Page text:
Tens of thousands of people are gearing up for eclipse day in the region, and while Cass County may not be in the path of totality, schools and area organizations are still looking forward to the big day.
The total solar eclipse is expected to last about up to two minutes and 40 seconds shortly after 1 p.m. Monday in areas at the centerline of its path, such as St. Joseph. It’s considered the first eclipse in nearly 40 years to cross the continental United States, from Oregon to South Carolina.
Though Cass County isn’t within the 70 mile wide path of totality, those in the county on Monday will see at least a partial eclipse. Assuming the skies are clear for viewing the eclipse, residents in the north half of the county, from Harrisonville, Peculiar, Pleasant Hill, Belton and Raymore areas, will be able to see the moon covering more than 99 percent of the sun. The eclipse is expected to begin at 11:41 a.m. Monday.
Among those who are preparing for the main event are schools.
Belton and Harrisonville schools are among districts in the area that will be in session for the new school year by Monday. Teachers in both districts are planning class activities surrounding the once-in-a-lifetime event.
“We are very excited about the learning opportunities that come with this event,” Harrisonville School District posted on its page in July. “We have eclipse glasses for all district students and staff which will allow us to safely view the eclipse. Teachers will be planning classroom activities to extend the learning beyond just the viewing experience.”
They are also planing to ensure parents have the opportunity to see the eclipse at school with their children if they would like.
A spokeswoman said the Harrisonville district purchased 3,000 glasses from American Paper Optics, one of the vendors recommended by the American Astronomical Society. The district said it paid about $1,350 for the glasses at 45 cents each.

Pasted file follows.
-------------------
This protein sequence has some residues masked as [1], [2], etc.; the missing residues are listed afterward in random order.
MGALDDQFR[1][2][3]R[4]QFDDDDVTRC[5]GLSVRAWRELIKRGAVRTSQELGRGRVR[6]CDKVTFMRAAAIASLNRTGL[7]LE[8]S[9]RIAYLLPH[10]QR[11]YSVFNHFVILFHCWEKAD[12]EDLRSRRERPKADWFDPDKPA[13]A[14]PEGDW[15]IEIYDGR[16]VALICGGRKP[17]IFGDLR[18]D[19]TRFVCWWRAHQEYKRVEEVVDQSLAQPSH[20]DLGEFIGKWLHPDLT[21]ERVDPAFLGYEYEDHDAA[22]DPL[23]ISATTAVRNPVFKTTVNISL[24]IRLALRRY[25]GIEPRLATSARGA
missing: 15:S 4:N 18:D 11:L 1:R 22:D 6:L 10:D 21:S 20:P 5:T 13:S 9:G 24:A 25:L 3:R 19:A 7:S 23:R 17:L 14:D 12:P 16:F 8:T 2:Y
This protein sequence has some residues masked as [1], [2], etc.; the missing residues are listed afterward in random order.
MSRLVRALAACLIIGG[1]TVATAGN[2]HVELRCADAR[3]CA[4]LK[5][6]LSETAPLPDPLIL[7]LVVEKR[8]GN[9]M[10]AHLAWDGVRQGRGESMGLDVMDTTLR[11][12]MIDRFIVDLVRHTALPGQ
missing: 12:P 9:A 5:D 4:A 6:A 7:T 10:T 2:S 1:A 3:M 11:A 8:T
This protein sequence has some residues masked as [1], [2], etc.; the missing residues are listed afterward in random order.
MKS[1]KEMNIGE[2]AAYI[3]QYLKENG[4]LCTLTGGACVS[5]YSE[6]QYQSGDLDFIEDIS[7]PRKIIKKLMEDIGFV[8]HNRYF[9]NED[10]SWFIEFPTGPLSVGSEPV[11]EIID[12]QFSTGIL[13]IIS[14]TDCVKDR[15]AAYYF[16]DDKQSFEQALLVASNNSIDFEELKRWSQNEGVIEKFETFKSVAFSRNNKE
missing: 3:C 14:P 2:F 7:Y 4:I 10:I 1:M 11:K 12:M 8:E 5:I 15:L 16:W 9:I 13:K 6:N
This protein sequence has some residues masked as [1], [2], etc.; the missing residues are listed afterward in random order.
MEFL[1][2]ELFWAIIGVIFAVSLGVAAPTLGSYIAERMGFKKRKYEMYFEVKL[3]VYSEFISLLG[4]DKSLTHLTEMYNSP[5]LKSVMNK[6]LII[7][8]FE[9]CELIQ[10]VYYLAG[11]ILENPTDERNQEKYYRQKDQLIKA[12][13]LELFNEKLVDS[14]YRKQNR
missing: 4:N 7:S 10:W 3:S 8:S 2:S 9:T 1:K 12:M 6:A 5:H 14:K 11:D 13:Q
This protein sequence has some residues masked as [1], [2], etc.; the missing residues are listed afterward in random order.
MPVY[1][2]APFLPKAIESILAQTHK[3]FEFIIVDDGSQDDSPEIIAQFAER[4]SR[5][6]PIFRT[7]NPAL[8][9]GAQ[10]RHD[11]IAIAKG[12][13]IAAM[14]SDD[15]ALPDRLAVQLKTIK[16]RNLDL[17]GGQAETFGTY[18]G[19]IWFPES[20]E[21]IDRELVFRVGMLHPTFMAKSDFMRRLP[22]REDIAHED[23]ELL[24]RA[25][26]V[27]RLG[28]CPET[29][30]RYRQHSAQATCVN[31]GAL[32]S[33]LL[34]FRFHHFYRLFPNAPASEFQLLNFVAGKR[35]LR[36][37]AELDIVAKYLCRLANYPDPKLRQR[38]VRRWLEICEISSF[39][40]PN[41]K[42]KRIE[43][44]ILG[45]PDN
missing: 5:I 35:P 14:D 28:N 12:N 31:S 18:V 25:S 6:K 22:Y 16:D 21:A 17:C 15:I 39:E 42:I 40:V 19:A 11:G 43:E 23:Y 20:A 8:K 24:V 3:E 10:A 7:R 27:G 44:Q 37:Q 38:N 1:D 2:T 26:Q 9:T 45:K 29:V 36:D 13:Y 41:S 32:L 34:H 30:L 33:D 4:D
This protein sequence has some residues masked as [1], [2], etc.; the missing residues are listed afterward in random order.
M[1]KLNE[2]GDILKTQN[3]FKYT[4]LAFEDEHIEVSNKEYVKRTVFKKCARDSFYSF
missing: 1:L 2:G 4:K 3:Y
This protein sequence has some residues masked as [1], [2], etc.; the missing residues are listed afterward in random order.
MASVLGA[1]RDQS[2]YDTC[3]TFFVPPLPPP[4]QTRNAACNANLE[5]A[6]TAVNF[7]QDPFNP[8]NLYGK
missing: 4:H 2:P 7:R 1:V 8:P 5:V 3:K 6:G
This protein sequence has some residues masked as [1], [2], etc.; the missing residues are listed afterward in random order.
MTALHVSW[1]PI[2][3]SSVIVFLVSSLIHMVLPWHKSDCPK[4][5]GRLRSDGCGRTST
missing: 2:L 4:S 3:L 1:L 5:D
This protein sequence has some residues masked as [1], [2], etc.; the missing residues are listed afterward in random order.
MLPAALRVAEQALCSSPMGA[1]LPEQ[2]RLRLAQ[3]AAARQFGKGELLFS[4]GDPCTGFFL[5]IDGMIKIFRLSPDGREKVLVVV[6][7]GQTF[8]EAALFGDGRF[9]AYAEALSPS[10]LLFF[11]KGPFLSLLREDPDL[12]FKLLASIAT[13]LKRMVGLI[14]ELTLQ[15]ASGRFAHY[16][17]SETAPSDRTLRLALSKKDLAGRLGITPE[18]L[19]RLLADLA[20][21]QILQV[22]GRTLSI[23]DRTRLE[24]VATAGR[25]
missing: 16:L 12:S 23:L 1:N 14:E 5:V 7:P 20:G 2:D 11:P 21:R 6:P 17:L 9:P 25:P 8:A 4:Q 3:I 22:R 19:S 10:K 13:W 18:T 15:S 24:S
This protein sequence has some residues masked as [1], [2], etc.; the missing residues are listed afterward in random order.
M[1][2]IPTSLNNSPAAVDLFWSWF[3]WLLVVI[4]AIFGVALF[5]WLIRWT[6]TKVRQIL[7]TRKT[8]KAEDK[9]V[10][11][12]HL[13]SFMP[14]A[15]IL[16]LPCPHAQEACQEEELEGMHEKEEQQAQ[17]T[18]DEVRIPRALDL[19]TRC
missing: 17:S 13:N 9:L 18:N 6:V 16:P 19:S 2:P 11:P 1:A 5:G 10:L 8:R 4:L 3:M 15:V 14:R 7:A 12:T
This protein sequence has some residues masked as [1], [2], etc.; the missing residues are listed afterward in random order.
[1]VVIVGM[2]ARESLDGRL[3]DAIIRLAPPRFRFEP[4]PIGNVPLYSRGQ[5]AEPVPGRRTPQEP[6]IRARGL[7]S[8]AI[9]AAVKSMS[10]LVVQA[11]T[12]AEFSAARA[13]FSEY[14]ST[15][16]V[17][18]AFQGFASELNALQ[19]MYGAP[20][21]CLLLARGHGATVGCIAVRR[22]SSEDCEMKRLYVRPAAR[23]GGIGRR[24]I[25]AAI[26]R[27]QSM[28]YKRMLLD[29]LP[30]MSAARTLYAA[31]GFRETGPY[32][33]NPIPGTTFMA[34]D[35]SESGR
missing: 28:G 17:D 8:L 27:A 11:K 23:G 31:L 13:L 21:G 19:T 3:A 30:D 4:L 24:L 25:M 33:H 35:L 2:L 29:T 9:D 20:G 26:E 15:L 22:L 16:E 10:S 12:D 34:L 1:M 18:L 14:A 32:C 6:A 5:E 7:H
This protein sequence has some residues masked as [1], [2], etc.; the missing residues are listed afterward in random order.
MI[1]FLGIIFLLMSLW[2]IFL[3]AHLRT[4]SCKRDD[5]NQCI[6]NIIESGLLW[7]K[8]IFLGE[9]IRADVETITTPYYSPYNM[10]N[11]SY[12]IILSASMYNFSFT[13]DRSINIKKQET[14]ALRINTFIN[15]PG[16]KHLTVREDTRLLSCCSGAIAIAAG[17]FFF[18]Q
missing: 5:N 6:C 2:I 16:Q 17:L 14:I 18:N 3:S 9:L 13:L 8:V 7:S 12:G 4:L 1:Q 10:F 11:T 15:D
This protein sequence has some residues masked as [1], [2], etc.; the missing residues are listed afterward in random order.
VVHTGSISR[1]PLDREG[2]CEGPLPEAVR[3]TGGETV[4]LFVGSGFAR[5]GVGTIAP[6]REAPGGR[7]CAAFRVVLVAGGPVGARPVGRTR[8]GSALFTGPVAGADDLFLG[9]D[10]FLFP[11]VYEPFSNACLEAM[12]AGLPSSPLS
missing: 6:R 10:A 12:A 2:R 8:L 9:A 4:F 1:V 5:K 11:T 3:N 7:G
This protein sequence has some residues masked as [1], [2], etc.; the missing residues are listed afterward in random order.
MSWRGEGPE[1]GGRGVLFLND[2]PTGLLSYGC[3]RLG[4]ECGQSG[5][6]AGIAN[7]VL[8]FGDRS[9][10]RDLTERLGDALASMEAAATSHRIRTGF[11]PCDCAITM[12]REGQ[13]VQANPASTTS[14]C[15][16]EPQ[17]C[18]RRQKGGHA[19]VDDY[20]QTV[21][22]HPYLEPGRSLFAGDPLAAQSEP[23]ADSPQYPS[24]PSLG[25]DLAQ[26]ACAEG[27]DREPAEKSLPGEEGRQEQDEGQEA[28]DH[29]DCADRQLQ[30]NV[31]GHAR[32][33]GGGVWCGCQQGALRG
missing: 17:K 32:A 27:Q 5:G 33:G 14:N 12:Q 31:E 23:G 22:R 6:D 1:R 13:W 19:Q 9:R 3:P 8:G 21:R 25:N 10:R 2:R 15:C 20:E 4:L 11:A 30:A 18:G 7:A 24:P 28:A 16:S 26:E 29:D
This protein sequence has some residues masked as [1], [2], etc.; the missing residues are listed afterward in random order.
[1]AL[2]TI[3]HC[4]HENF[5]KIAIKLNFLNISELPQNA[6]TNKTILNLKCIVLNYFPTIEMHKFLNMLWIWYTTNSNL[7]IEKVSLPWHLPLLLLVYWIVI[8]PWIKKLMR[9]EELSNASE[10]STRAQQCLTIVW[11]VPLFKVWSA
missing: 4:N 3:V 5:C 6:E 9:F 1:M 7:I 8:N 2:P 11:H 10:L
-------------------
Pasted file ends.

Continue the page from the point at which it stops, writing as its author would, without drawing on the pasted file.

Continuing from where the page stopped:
Officials at Belton School District 124 say students will also be participating in a wide range of activities on eclipse day.
“The Belton School District will have school that day, and we will provide special eclipse glasses to all students and staff to ensure proper eye protection when viewing the event. Thank you to the Cass County Health Department for their generous donation,” the district said on its Facebook page. “Students will learn the appropriate guidelines for experiencing the eclipse, and teachers will provide a variety of activities for students to better understand the eclipse event. Each school will be sharing more information as the date nears.”
The district also shared a link to NASA’s website, which includes an interactive map for those looking to see the path of the total solar eclipse.
The Raymore-Peculiar School District and Sherwood Cass R-8 School District won’t start classes until next week, but according to an announcement from its Facebook page, the Cass County Health Department planned to make solar eclipse glasses available for pick-up at locations in the community for students within those districts.
The Cass County Health Department said Monday that the solar eclipse glasses its providing to schools were purchased with Maternal and Child Health block grant funding. The glasses are intended for Cass County K-12 students and staff only, and supplies are limited; however, the organization posted this week that citizens could find solar eclipse glasses at some retailers in the county, including Walmart, Hy-Vee and Menard’s. But by Monday, many retailers had reported they had sold out.